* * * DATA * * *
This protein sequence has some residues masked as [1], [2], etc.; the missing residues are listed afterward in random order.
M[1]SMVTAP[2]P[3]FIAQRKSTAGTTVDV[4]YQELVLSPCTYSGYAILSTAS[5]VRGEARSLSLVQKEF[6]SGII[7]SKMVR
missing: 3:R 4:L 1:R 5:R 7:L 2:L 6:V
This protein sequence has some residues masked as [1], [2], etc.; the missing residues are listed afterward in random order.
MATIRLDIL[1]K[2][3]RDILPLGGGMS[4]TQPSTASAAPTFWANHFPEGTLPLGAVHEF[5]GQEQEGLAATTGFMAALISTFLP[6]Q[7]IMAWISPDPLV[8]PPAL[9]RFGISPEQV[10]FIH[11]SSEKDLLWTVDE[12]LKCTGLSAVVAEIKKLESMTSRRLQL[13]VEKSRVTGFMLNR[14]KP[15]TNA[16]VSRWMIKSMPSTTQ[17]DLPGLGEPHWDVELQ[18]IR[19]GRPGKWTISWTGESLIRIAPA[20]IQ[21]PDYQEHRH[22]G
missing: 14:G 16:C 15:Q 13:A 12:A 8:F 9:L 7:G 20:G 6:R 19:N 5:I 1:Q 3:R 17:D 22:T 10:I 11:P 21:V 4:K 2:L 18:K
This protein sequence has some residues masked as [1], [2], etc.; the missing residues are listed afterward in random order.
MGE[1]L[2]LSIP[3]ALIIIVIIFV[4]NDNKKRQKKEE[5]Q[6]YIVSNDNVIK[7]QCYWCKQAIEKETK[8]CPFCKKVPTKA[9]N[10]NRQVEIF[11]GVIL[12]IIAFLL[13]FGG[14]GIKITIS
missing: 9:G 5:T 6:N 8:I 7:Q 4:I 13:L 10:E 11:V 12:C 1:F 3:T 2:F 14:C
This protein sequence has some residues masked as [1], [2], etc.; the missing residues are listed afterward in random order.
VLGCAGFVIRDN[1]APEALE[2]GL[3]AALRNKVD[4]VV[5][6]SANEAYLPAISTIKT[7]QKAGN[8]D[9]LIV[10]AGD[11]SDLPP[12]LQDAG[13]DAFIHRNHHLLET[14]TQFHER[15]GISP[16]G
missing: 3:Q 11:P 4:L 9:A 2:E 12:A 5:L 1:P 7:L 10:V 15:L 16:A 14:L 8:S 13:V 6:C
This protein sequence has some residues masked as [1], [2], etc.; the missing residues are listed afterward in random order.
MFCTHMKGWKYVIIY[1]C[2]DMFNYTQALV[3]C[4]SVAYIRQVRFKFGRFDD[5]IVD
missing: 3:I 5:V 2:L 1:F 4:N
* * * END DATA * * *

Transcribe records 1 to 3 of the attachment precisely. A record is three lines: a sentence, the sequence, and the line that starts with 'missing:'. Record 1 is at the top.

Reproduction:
This protein sequence has some residues masked as [1], [2], etc.; the missing residues are listed afterward in random order.
M[1]SMVTAP[2]P[3]FIAQRKSTAGTTVDV[4]YQELVLSPCTYSGYAILSTAS[5]VRGEARSLSLVQKEF[6]SGII[7]SKMVR
missing: 3:R 4:L 1:R 5:R 7:L 2:L 6:V
This protein sequence has some residues masked as [1], [2], etc.; the missing residues are listed afterward in random order.
MATIRLDIL[1]K[2][3]RDILPLGGGMS[4]TQPSTASAAPTFWANHFPEGTLPLGAVHEF[5]GQEQEGLAATTGFMAALISTFLP[6]Q[7]IMAWISPDPLV[8]PPAL[9]RFGISPEQV[10]FIH[11]SSEKDLLWTVDE[12]LKCTGLSAVVAEIKKLESMTSRRLQL[13]VEKSRVTGFMLNR[14]KP[15]TNA[16]VSRWMIKSMPSTTQ[17]DLPGLGEPHWDVELQ[18]IR[19]GRPGKWTISWTGESLIRIAPA[20]IQ[21]PDYQEHRH[22]G
missing: 14:G 16:C 15:Q 13:A 12:A 8:F 9:L 7:G 20:G 6:R 19:N 5:I 1:Q 3:R 17:D 22:T 10:I 11:P 21:V 4:K 2:L 18:K
This protein sequence has some residues masked as [1], [2], etc.; the missing residues are listed afterward in random order.
MGE[1]L[2]LSIP[3]ALIIIVIIFV[4]NDNKKRQKKEE[5]Q[6]YIVSNDNVIK[7]QCYWCKQAIEKETK[8]CPFCKKVPTKA[9]N[10]NRQVEIF[11]GVIL[12]IIAFLL[13]FGG[14]GIKITIS
missing: 9:G 5:T 6:N 8:I 7:Q 4:I 13:L 10:E 11:V 12:C 1:F 3:T 2:F 14:C